The Making of America

In The Travel Habit, West (2) by Agne1 Comment

A Cool Million by Nathanael West is a story about what America does to people, but at the same time, it also depicts how this America is built. In a section of her essay called “America as a “Proper Receptacle”: Nathanael West’s A Cool Million: or, the Dismantling of Lemuel Pitkin” Naomi Kubo explores Wu Fong’s brothel as a representative of America.

Wu Fong occupies himself with creating a “House of All Nations” depicting a woman from each country around the world in her “home.” Wu Fong concerns himself with making sure each aspect of the girls’ clothing and room are perfect all the while creating a false world. The brothel feels like Epcot at Disneyland, but instead of the fully clothed waitresses and staff, there are naked women around. Yet, the women don’t even seem to be the main attraction anyway. They are fully dressed in immaculate costumes making them just extras in the performance.

After Wu Fong acquires Betty, “The American Girl” he believes he will be able to make a significant profit off of her. Wu Fong’s clientele are apparently not of the “Aryan race” and thus like the company of “The American Girl.” While the brothel is still a “House of All Nations” Betty’s popularity can not be denied. I believe this is a comment on American’s popularity in general. I grew up in a country that had fought and won its independence from the USSR just six years before my birth, yet growing up I knew all about the American pop stars. My grandparents grew up craving jeans, and my mom was Madonna’s biggest fan on the wrong side of the Atlantic. American culture permeates everything, yet West makes me question if there is any truth to it.

Wu Fong’s masterful redecoration from the “House of All Nations” to “an hundred per centum American place” creates the idea that what we think of as being America is a fabrication. Men come to the brothel for the experience rather than the women, and the experience they are getting is the America they were, or still are, hoping exists. The America made up of, or disguised, by sign-value items was born “in the period between the 1920s and the 1960s” says Kubo. The American Dream is a farce just like all of the signs and objects we think of as representative of America have also been strategically placed in front of us.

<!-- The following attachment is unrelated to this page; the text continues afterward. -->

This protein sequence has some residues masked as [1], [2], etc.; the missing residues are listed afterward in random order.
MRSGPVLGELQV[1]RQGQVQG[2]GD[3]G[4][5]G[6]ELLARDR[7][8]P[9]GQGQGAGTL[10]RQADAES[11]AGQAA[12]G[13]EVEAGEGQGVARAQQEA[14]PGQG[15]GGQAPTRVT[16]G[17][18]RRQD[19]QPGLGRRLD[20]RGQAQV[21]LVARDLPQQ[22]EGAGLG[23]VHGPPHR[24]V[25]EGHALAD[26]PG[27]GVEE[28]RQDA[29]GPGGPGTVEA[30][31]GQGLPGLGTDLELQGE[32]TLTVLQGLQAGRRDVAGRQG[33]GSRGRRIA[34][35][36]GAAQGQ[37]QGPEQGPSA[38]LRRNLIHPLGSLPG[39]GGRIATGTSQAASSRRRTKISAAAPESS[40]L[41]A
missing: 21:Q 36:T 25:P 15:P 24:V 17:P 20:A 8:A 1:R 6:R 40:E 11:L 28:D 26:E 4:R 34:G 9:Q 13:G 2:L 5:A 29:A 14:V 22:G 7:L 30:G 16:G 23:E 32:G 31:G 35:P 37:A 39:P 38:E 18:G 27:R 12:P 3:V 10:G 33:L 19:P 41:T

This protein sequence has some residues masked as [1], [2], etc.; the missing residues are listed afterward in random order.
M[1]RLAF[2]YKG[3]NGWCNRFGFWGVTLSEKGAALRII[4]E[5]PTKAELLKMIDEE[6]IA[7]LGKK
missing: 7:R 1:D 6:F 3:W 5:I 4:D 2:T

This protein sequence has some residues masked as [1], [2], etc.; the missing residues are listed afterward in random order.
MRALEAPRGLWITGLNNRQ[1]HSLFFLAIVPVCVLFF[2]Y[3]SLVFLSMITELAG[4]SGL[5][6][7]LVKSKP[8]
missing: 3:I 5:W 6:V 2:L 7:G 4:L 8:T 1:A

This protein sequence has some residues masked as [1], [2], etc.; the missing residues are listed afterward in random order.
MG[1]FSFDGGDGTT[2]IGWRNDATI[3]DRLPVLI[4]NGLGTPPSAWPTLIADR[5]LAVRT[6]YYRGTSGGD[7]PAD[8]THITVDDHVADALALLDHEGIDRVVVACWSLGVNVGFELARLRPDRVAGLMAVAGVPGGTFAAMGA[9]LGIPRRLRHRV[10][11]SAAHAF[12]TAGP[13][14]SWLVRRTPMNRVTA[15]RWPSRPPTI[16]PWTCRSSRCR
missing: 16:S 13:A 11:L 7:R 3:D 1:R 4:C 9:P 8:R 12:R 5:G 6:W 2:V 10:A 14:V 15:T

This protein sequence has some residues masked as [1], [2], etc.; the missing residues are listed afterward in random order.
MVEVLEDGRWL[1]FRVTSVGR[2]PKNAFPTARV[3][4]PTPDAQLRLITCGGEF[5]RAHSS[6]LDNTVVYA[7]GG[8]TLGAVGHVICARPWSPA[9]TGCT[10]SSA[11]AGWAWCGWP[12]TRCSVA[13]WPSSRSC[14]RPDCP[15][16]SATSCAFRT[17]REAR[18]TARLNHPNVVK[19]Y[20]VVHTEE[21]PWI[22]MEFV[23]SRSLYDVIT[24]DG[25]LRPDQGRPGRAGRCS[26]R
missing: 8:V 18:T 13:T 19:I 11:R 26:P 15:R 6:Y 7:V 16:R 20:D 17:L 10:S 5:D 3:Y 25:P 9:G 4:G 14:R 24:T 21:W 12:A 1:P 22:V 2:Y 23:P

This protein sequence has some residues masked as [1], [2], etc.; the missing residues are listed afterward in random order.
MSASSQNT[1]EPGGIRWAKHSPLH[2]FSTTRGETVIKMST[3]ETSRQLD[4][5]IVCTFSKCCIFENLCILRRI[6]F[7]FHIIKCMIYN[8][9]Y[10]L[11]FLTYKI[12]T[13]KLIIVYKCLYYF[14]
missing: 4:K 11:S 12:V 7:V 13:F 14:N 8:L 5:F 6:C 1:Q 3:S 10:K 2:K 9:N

The fact that Wu Fong did not need to change much for the decor and outfit of his “Mexican Girl” to make her into his girl from California is also a telling detail. As cliqued as it is America is made up of so many cultures from around the world, it is a melting pot like no other. There is no way to experience the different Americas because such divides don’t really exist. They have been fabricated for us by pop-culture, film, music, etc. America, just like the American Dream, does not exist in a clear and depictable way. America is nebulous and to believe anything other than that would mean succumbing to the farce presented for us by people like Wu Fong.

Comments

  1. Yes I agree that the real, or say genuine, “America” is unclear, not depictable or maybe lost in A Cool Million. People including Wu Fong have tried hard through various methods to create an image and thus a notion of “America,” e.g. Wu Fong tries to replicate/recreate that American feeling in each of his girls’ rooms. He tries so hard that it even seems like he want himself to buy it as well, but a lot of West’s words suggest that the real America idea doesn’t exist.

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